2017 Audi Q7 2.0 TFSI Quattro Premium Plus
One of the best mid-size luxury SUVs available
Since then it’s been made clear there was pent-up demand for an all-new Q7, which when combined with unparalleled growth in the luxury SUV sector saw the stylish new model jump a four positions on the sales charts, last year’s record-breaking 30,563 deliveries leaving 2015’s third-best ever tally of 18,995 units in the proverbial dust (the previous best was 20,695 units in 2007), while within the first two months of 2017 it’s taken down two more rivals. Welcome back to the mid-size SUV limelight Audi.
It’s certainly a bright new year for Audi and its ever-strengthening SUV lineup, with a new compact Q5 around the next corner albeit 2016 sales of the long-in-tooth outgoing version still having held own in third place among real luxury brands, and a still fresh looking Q3 having done likewise in the subcompact luxury SUV segment. But wait, there’s more.
Last fall the Q7 took top honors in its “Premium Midsize Utility Vehicle – 3 Row” category within the 2017 ALG Residual Value Awards. Also notable, the A7 won its “Premium Fullsize Car” category outright, while many others were recognized in second and third positions for their strong resale values, Audi proving to be smart choice for those who want to hold on to as much of their automotive “investment” as possible, with the entire brand placing top-three overall.
I emphasize the word investment because most understand the purchase or lease of any new vehicle falls under the expense column on a personal or company ledger, although I must say the new Q7 is an investment in one’s quality of life. Like the model’s sudden jump in popularity, this latest three-row Audi is a major leap forward in style, refinement, quality, features, and capability over its predecessor and most others in this class.
On the latter front is a new engine, the much loved and often lauded (albeit now maligned) TDI turbo-diesel effectively replaced by Audi’s ubiquitous 2.0-liter turbo-four, at least with respect to fuel economy. At 252 horsepower and 272 lb-ft of torque it can hardly compare with a 3.0-liter V6 producing 240 of the former and 407 of the latter, but then again the new Q7 is so much lighter than its predecessor (by up to 705 lbs) that the little four-cylinder is not only quicker than the old TDI, but also the outgoing model’s 280 horsepower 3.0-liter V6 at 7.2 seconds to 60 mph now, compared to 7.7 seconds then; the new 333 horsepower supercharged V6 currently does the deed in a mere 5.5 seconds. The 2.0 TFSI feels much like the diesel as far as immediacy of response goes too, max torque arriving at just 1,600 rpm, and it certainly can pull like a tractor when the available trailering package is added thanks to a tow rating of 4,400 lbs.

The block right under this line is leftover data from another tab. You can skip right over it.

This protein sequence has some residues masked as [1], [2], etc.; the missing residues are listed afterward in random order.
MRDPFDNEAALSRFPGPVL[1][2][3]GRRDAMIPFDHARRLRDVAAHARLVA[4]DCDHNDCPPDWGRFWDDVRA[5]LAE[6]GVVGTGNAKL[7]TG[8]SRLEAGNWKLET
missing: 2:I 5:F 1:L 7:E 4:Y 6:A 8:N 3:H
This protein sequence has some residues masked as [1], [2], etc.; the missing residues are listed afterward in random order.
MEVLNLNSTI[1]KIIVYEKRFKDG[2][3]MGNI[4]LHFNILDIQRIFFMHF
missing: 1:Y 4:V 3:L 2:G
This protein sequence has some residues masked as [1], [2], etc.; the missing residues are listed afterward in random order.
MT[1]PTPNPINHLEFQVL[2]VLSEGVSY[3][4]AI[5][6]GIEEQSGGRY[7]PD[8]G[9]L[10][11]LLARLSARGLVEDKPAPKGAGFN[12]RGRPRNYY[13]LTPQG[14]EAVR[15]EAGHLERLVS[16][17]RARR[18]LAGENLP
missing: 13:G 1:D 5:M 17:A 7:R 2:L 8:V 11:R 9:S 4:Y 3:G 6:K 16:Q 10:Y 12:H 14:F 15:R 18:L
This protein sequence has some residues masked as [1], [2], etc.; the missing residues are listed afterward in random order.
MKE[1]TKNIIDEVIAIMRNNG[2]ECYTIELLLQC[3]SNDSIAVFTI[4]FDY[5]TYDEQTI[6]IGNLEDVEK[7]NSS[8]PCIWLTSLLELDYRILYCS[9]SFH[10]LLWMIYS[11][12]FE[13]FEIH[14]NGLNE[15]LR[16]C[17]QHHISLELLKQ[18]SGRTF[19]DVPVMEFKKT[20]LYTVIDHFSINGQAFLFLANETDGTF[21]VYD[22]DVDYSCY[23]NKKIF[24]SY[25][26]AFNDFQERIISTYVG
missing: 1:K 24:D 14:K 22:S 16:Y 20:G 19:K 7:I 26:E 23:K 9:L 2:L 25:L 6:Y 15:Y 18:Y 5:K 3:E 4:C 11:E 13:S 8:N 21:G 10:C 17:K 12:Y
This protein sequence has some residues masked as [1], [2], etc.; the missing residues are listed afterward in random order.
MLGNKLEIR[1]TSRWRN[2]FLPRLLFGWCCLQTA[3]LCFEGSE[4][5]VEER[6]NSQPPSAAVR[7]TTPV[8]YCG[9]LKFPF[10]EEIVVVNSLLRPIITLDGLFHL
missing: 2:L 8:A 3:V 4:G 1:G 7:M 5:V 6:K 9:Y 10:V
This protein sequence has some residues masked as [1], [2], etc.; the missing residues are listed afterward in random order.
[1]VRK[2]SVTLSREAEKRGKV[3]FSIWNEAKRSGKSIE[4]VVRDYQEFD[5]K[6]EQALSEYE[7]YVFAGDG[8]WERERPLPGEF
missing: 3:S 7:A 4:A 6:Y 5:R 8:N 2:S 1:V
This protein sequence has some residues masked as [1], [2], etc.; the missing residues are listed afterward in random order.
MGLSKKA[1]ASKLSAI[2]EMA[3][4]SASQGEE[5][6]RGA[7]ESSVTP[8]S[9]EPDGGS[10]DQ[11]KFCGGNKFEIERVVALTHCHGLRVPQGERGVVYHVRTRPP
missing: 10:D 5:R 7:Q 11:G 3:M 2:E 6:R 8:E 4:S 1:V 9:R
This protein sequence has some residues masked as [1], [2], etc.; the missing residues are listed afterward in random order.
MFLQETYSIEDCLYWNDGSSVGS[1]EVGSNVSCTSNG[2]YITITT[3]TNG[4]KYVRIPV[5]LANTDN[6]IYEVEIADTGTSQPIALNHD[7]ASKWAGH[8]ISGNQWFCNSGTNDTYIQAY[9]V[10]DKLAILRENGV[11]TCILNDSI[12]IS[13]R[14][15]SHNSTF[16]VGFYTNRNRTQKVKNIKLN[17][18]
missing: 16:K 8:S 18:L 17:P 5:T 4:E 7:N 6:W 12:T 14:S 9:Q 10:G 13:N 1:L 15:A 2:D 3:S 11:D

Two things that haven’t changed from old to new include standard Quattro all-wheel drive and an eight-speed automatic transmission with Tiptronic manual mode, steering wheel paddle shifters, and the ability to automatically shut itself down when it would otherwise be idling and then instantly reignite when ready to go, not to mention recover kinetic braking energy and reroute it through the electrical system. This helps 2.0 TFSI equipped Q7s achieve a respectable 20 mpg city, 25 highway and 22 combined, which is respectable at least until factoring in that the much more powerful V6 manages a claimed 21 mpg city, 25 highway and 29 combined. Truly, these numbers leave me flustered. How can just 1 mpg separate these two engines? To be commended is Audi for improving its V6-powered Q7 fuel economy so much since the 2015 model that was rated at 16 mpg city, 22 highway and 18 combined, and even more so the new four-cylinder actually improves on the old TDI’s 19 mpg city rating and ties the oil burner’s 22 mpg combined mileage overall, although besting a diesel on the highway would even be difficult for a hybrid, that number an impressive 28 mpg. Still, since most of us log our miles in town the new 2.0 TFSI is a winner.